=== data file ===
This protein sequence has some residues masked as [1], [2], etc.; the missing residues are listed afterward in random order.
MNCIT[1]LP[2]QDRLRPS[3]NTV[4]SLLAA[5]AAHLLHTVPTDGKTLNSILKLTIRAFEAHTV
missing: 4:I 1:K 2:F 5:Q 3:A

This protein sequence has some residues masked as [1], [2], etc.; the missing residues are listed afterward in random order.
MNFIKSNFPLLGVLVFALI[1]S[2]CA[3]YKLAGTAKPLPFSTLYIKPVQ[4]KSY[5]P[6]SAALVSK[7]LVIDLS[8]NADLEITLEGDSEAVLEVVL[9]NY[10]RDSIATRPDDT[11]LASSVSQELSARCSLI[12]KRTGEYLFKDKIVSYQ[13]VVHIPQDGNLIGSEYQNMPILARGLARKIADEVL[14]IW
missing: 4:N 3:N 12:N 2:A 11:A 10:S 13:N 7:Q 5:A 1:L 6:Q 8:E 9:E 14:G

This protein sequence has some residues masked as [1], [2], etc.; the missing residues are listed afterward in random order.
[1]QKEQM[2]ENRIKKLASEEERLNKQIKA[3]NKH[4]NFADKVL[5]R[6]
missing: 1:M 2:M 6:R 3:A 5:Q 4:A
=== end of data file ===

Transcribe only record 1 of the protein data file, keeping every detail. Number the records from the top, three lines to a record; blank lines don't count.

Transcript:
This protein sequence has some residues masked as [1], [2], etc.; the missing residues are listed afterward in random order.
MNCIT[1]LP[2]QDRLRPS[3]NTV[4]SLLAA[5]AAHLLHTVPTDGKTLNSILKLTIRAFEAHTV
missing: 4:I 1:K 2:F 5:Q 3:A